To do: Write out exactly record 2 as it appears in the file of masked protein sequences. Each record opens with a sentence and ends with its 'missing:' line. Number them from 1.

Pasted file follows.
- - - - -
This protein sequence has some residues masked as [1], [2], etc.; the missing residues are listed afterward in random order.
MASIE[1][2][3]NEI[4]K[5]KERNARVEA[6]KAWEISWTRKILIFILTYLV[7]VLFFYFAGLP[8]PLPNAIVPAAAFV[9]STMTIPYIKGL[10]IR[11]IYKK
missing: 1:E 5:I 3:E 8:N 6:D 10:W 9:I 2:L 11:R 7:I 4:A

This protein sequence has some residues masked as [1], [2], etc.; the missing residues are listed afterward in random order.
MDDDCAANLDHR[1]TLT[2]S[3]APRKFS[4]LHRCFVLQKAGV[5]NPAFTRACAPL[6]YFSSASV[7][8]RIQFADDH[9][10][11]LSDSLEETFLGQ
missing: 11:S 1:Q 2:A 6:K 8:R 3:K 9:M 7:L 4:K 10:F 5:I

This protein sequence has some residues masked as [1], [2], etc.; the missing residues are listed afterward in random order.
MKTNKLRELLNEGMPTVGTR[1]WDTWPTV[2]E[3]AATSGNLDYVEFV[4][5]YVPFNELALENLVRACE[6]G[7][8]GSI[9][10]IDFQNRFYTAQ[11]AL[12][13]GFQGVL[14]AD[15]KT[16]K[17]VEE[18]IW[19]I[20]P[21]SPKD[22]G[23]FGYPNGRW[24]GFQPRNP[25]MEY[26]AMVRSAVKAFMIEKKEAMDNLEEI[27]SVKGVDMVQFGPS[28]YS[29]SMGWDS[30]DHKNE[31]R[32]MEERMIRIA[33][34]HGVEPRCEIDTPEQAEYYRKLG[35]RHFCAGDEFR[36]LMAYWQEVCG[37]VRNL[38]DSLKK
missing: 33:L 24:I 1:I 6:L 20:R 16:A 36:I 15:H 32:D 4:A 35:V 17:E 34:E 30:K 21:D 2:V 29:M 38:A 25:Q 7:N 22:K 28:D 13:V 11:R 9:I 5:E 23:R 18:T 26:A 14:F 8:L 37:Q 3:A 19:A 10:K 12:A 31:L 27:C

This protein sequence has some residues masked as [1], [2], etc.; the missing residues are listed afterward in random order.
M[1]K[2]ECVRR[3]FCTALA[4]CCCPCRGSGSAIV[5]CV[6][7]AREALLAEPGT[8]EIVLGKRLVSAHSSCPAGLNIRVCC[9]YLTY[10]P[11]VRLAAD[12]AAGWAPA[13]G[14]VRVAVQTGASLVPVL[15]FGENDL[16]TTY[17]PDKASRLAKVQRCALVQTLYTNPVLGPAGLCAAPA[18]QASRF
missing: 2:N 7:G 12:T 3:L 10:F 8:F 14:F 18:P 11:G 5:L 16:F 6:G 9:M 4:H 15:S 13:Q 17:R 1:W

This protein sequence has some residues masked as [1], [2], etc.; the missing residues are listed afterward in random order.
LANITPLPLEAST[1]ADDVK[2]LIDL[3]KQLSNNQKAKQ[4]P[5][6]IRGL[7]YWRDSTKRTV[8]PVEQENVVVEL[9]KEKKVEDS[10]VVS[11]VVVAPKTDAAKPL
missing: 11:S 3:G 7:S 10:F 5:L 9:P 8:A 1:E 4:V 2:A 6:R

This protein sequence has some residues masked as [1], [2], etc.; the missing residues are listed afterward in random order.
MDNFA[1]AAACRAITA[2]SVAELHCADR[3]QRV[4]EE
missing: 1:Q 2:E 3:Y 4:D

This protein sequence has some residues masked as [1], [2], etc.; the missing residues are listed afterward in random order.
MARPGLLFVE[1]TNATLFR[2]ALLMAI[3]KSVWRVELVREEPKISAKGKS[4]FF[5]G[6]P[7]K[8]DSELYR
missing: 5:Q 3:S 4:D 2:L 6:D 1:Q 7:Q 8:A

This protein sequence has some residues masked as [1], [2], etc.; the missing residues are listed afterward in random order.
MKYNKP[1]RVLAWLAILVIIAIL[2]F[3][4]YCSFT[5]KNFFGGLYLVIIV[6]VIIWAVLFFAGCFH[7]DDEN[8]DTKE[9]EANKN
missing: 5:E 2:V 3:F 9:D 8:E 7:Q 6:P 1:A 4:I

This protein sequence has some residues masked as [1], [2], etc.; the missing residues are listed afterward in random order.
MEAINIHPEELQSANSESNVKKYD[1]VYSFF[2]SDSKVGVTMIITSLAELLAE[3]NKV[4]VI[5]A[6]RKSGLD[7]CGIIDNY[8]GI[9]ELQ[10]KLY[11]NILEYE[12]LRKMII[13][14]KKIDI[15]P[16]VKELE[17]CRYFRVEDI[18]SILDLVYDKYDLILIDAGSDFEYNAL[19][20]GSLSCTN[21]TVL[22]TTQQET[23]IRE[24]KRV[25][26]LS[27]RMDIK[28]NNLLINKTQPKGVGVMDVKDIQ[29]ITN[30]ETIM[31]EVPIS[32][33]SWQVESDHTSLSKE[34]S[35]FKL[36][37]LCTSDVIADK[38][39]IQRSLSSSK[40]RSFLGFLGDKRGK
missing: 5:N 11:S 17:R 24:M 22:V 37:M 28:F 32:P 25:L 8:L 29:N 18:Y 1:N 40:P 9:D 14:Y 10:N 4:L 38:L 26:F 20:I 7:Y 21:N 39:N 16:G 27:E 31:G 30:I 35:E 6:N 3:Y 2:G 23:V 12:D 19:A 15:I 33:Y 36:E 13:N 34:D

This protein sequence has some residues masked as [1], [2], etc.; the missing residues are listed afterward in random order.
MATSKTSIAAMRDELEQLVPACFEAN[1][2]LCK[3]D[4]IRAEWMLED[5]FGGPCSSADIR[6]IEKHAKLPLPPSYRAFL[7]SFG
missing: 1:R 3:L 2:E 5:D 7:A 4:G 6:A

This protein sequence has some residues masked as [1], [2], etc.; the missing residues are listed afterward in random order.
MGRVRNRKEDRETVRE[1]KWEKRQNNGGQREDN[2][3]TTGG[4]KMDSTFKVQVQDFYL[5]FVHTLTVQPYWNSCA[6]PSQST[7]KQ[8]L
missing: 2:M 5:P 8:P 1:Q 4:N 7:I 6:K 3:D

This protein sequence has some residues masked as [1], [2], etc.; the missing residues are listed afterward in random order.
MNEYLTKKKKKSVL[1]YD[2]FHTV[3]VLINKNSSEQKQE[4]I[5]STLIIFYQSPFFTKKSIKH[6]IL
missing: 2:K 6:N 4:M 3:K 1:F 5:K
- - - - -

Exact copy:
This protein sequence has some residues masked as [1], [2], etc.; the missing residues are listed afterward in random order.
MDDDCAANLDHR[1]TLT[2]S[3]APRKFS[4]LHRCFVLQKAGV[5]NPAFTRACAPL[6]YFSSASV[7][8]RIQFADDH[9][10][11]LSDSLEETFLGQ
missing: 11:S 1:Q 2:A 6:K 8:R 3:K 9:M 7:L 4:K 10:F 5:I